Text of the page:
Washington, Mar 24 (ANI): Using a material called graphene, scientists at Massachusetts Institute of Technology (MIT) have created new superfast chips which can lead to cell phones and other communications systems that can transmit data much faster.
Graphene is a form of pure carbon that was first identified in 2004.
The MIT researchers built an experimental graphene chip known as a frequency multiplier, meaning it is capable of taking an incoming electrical signal of a certain frequency and producing an output signal that is a multiple of that frequency.
In this case, the MIT graphene chips can double the frequency of an electromagnetic signal.
The new graphene system has just a single transistor and efficiently produces a clean output that needs no filtering.
Tomas Palacios, assistant professor in MIT's Department of Electrical Engineering and Computer Science said: "In electronics, we're always trying to increase the frequency, in order to make faster and faster computers and cellphones that can send data at higher rates."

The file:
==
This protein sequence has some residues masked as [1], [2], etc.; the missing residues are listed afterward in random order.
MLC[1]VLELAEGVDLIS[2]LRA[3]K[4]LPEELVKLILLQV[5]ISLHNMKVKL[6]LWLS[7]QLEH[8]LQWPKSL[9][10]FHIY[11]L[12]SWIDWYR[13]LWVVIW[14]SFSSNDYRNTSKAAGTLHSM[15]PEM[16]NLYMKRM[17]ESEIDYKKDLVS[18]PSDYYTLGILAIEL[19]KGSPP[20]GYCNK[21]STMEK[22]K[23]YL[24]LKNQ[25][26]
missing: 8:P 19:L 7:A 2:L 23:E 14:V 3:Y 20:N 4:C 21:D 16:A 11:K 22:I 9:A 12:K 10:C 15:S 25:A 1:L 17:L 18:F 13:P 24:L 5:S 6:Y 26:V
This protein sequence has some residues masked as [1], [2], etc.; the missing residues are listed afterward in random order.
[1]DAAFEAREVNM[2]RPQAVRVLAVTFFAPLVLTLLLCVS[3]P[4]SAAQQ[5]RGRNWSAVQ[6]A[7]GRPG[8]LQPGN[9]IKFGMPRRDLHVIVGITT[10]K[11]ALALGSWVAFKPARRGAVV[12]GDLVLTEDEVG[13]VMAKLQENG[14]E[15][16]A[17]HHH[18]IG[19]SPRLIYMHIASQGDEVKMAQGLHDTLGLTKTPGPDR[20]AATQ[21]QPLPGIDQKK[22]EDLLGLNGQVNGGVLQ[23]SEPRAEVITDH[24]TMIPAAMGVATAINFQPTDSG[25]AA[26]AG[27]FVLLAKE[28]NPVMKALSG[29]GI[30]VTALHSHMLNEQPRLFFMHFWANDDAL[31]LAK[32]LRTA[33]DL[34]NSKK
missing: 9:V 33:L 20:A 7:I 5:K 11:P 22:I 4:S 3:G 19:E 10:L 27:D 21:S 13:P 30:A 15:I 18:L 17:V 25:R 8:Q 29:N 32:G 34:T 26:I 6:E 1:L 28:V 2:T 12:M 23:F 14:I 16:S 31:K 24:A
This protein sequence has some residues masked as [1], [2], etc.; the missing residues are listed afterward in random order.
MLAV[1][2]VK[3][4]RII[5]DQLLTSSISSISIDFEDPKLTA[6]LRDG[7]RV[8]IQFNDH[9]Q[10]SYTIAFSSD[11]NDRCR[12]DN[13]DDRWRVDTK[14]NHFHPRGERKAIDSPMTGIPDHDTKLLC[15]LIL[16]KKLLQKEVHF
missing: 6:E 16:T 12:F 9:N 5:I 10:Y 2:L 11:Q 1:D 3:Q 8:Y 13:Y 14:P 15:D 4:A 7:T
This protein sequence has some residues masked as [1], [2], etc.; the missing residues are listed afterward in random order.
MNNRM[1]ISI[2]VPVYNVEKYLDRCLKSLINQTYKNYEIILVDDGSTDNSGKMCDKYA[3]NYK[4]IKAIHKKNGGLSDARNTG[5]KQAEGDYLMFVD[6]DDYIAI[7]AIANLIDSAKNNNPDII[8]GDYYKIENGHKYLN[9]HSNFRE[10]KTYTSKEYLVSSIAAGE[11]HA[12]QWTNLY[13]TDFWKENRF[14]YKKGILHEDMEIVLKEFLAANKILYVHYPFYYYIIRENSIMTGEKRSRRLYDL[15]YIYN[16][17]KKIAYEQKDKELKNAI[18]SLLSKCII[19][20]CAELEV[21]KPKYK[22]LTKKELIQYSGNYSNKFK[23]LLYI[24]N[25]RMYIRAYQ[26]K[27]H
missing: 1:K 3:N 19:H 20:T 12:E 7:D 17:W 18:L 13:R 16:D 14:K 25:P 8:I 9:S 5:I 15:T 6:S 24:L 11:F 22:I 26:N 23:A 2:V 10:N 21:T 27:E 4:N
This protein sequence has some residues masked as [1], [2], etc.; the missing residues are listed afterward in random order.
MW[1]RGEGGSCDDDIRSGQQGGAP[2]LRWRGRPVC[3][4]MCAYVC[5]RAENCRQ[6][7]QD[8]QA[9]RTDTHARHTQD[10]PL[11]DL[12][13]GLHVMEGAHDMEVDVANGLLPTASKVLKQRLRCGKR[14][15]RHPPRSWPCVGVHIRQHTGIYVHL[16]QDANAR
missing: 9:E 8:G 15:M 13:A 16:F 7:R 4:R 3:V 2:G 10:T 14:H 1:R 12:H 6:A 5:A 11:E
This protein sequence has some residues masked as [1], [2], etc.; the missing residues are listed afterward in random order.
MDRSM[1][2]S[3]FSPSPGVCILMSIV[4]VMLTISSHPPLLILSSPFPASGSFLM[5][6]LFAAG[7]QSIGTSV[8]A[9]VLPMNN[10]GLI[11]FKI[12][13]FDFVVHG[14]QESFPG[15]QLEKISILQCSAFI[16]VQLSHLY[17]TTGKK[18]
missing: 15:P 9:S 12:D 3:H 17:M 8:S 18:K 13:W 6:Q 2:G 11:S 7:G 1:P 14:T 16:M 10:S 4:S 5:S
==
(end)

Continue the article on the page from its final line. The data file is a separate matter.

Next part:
For example "It's very difficult to generate high frequencies above 4 or 5 gigahertz," but the new graphene technology could lead to practical systems in the 500 to 1,000 gigahertz range, he said.
He added: "I believe this application will have tremendous implications in high-frequency communications and electronics."
By running several of the frequency-doubling chips in series, it should be possible to attain frequencies many times higher than are now feasible.
"Graphene will play a key role in future of electronics. We just need to identify the right devices to take full advantage of its outstanding properties. Frequency multipliers could be one of these devices," said Palacios.
The findings are published in a paper in the May issue of Electron Device Letters. (ANI)